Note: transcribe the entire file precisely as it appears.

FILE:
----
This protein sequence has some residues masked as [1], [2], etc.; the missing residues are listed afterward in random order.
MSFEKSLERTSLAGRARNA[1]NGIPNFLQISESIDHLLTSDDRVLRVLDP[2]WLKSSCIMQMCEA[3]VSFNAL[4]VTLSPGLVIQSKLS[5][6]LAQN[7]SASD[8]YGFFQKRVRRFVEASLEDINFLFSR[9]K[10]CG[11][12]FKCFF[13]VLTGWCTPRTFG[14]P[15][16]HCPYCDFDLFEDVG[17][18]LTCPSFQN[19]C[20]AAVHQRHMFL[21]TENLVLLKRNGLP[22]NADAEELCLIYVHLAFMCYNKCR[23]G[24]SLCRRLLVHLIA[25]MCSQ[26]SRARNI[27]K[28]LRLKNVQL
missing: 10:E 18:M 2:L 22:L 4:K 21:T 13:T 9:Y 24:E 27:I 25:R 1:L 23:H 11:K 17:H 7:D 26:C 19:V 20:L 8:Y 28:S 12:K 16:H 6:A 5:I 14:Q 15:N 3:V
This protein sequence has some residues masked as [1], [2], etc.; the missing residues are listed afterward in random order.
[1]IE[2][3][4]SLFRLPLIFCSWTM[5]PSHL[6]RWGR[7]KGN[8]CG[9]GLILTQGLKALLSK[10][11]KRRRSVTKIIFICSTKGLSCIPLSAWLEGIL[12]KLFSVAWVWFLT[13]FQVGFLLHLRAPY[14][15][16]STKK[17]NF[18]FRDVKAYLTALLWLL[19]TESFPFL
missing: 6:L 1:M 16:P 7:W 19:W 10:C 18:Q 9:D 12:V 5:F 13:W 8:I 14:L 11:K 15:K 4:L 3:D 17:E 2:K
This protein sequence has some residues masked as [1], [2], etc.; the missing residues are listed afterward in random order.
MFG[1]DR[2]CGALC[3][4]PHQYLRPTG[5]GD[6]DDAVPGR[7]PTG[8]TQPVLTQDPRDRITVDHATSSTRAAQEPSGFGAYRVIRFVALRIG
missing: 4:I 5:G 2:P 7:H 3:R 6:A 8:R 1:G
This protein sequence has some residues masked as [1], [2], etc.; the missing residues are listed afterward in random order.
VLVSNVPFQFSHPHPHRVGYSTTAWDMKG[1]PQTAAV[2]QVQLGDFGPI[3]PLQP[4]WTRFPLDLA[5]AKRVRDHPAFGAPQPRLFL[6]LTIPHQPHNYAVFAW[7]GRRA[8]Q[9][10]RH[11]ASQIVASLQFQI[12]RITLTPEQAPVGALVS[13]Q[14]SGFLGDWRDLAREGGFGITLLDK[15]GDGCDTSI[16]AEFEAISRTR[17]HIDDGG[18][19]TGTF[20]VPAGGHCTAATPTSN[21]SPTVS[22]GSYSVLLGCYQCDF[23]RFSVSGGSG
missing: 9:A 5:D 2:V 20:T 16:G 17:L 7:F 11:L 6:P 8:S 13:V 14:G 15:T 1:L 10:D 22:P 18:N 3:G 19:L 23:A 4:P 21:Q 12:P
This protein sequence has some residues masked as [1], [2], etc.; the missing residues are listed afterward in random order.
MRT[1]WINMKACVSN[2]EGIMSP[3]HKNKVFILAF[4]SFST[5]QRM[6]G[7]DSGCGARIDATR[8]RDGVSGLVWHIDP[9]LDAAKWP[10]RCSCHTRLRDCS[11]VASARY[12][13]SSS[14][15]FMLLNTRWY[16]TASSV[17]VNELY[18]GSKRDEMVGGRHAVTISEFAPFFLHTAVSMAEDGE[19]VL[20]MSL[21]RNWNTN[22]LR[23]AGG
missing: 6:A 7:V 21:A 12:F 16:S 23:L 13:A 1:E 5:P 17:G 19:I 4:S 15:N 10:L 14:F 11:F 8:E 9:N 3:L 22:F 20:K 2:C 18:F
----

This protein sequence has some residues masked as [1], [2], etc.; the missing residues are listed afterward in random order.
MSFEKSLERTSLAGRARNA[1]NGIPNFLQISESIDHLLTSDDRVLRVLDP[2]WLKSSCIMQMCEA[3]VSFNAL[4]VTLSPGLVIQSKLS[5][6]LAQN[7]SASD[8]YGFFQKRVRRFVEASLEDINFLFSR[9]K[10]CG[11][12]FKCFF[13]VLTGWCTPRTFG[14]P[15][16]HCPYCDFDLFEDVG[17][18]LTCPSFQN[19]C[20]AAVHQRHMFL[21]TENLVLLKRNGLP[22]NADAEELCLIYVHLAFMCYNKCR[23]G[24]SLCRRLLVHLIA[25]MCSQ[26]SRARNI[27]K[28]LRLKNVQL
missing: 10:E 18:M 2:L 22:L 4:K 21:T 13:T 9:Y 24:E 27:I 25:R 1:L 23:H 11:K 17:H 7:D 26:C 19:V 20:L 8:Y 28:S 12:K 16:H 6:A 5:I 14:Q 15:N 3:V
This protein sequence has some residues masked as [1], [2], etc.; the missing residues are listed afterward in random order.
[1]IE[2][3][4]SLFRLPLIFCSWTM[5]PSHL[6]RWGR[7]KGN[8]CG[9]GLILTQGLKALLSK[10][11]KRRRSVTKIIFICSTKGLSCIPLSAWLEGIL[12]KLFSVAWVWFLT[13]FQVGFLLHLRAPY[14][15][16]STKK[17]NF[18]FRDVKAYLTALLWLL[19]TESFPFL
missing: 6:L 1:M 16:P 7:W 19:W 10:C 18:Q 9:D 12:V 5:F 13:W 8:I 14:L 11:K 15:K 4:L 3:D 17:E 2:K
This protein sequence has some residues masked as [1], [2], etc.; the missing residues are listed afterward in random order.
MFG[1]DR[2]CGALC[3][4]PHQYLRPTG[5]GD[6]DDAVPGR[7]PTG[8]TQPVLTQDPRDRITVDHATSSTRAAQEPSGFGAYRVIRFVALRIG
missing: 4:I 5:G 2:P 7:H 3:R 6:A 8:R 1:G
This protein sequence has some residues masked as [1], [2], etc.; the missing residues are listed afterward in random order.
VLVSNVPFQFSHPHPHRVGYSTTAWDMKG[1]PQTAAV[2]QVQLGDFGPI[3]PLQP[4]WTRFPLDLA[5]AKRVRDHPAFGAPQPRLFL[6]LTIPHQPHNYAVFAW[7]GRRA[8]Q[9][10]RH[11]ASQIVASLQFQI[12]RITLTPEQAPVGALVS[13]Q[14]SGFLGDWRDLAREGGFGITLLDK[15]GDGCDTSI[16]AEFEAISRTR[17]HIDDGG[18][19]TGTF[20]VPAGGHCTAATPTSN[21]SPTVS[22]GSYSVLLGCYQCDF[23]RFSVSGGSG
missing: 9:A 5:D 2:V 20:T 16:G 17:L 7:F 11:L 6:P 8:S 13:V 14:G 15:T 1:L 10:D 22:P 18:N 3:G 19:L 23:A 4:P 21:Q 12:P
This protein sequence has some residues masked as [1], [2], etc.; the missing residues are listed afterward in random order.
MRT[1]WINMKACVSN[2]EGIMSP[3]HKNKVFILAF[4]SFST[5]QRM[6]G[7]DSGCGARIDATR[8]RDGVSGLVWHIDP[9]LDAAKWP[10]RCSCHTRLRDCS[11]VASARY[12][13]SSS[14][15]FMLLNTRWY[16]TASSV[17]VNELY[18]GSKRDEMVGGRHAVTISEFAPFFLHTAVSMAEDGE[19]VL[20]MSL[21]RNWNTN[22]LR[23]AGG
missing: 6:A 7:V 21:A 12:F 16:S 23:L 13:A 1:E 5:P 17:G 19:I 4:S 15:N 10:L 14:F 11:F 8:E 9:N 3:L 22:F 20:K 2:C 18:F